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Mt. Gox exchange blames hackers for huge bitcoin losses, files for bankruptcy


Mt. Gox exchange blames hackers for huge bitcoin losses, files for bankruptcy


Bad news for some bitcoin holders. Mt. Gox, once the world’s biggest exchange for the virtual currency, says it has “lost” around 350 million euros worth of them.

Mt. Gox Chief Executive Mark Karpeles blamed the loss on hacking into its faulty computer system.

He spoke as the exchange filed for bankruptcy protection from its creditors in Japan.

Wearing a suit instead of his customary T-shirt, Karpeles bowed in contrition and apologised in Japanese at a news conference at the Tokyo District Court, blaming his firm’s collapse on a “weakness in our system”, but predicting that bitcoin would continue to grow.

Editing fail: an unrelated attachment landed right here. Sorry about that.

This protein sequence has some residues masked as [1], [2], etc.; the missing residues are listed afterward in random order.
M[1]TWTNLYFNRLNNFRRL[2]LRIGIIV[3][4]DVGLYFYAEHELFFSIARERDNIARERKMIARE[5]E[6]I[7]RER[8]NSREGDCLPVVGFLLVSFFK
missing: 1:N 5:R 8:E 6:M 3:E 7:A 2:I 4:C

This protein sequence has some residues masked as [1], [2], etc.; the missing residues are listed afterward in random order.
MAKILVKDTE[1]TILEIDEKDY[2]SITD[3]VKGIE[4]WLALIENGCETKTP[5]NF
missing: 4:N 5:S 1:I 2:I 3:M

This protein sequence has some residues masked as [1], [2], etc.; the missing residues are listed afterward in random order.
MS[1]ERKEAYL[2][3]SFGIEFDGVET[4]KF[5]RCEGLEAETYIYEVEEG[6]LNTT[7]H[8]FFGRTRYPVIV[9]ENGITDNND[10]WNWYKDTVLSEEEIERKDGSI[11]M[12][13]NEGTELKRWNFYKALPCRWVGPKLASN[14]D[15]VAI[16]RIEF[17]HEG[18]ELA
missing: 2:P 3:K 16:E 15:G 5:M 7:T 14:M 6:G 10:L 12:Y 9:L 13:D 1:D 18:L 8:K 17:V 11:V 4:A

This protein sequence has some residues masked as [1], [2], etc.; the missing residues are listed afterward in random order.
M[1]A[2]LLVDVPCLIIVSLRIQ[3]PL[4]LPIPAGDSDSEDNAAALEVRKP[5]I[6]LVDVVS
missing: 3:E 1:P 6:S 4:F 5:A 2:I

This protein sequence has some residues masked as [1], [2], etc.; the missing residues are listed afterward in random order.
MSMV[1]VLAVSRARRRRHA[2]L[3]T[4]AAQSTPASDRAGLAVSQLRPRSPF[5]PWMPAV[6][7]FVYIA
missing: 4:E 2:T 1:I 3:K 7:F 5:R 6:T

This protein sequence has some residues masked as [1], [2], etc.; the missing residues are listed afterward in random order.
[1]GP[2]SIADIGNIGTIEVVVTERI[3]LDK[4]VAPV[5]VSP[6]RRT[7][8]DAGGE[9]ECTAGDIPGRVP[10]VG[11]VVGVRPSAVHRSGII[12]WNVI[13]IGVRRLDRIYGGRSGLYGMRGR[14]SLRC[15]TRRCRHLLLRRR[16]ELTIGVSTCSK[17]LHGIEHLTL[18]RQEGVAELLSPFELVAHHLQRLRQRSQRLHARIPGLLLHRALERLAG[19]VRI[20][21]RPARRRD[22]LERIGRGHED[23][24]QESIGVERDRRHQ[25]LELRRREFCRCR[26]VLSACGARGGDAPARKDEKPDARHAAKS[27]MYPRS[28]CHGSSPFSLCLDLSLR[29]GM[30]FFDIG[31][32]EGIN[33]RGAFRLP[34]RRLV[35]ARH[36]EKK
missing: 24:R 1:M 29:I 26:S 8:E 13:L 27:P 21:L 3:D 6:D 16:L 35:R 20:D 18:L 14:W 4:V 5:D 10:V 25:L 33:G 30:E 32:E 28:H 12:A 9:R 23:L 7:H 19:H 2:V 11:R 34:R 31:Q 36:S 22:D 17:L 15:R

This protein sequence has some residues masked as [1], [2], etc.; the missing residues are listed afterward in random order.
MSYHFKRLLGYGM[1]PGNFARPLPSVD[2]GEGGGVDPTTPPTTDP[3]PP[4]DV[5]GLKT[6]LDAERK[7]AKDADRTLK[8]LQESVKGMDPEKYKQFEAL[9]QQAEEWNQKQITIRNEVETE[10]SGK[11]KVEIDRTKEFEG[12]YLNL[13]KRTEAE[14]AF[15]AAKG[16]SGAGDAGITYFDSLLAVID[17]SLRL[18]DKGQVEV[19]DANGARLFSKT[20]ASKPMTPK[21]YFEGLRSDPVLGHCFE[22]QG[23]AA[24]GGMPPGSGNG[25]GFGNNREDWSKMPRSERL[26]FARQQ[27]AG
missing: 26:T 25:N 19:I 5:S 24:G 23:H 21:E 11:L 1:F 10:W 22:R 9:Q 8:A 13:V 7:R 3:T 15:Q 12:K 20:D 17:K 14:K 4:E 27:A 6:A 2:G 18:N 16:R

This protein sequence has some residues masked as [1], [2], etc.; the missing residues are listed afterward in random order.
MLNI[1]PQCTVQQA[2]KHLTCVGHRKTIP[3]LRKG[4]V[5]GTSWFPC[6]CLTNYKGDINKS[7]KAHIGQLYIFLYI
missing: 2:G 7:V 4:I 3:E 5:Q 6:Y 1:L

“First of all, I’m very sorry,” he said. “The bitcoin industry is healthy and it is growing. It will continue, and reducing the impact is the most important point.”

Angry investors have been seeking answers for what happened to their holdings of cash and bitcoins on the unregulated Tokyo-based exchange, which froze withdrawals early in February and deleted its website on Tuesday 25th February.

Mt. Gox said the exchange, used overwhelmingly by foreigners, had lost 750,000 of its users’ bitcoins and 100,000 of its own.

That represents about seven percent of the estimated global total of bitcoins.

Many bitcoin market participants have said Mt. Gox’s problems were specific to the company and were caused by what they said was a lax attitude by Karpeles, while bitcoin itself – free of any central bank control – is still viable.

Bitcoin is a digital currency that, unlike conventional money, is bought and sold on a peer-to-peer network independent of central control. Its value has soared in the last year, and the total worth of bitcoins minted is now about $7 billion (five billion euros).

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